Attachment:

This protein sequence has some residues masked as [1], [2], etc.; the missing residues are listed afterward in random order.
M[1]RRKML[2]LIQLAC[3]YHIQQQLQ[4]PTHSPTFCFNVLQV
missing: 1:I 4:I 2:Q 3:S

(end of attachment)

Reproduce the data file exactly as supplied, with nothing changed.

This protein sequence has some residues masked as [1], [2], etc.; the missing residues are listed afterward in random order.
M[1]RRKML[2]LIQLAC[3]YHIQQQLQ[4]PTHSPTFCFNVLQV
missing: 1:I 4:I 2:Q 3:S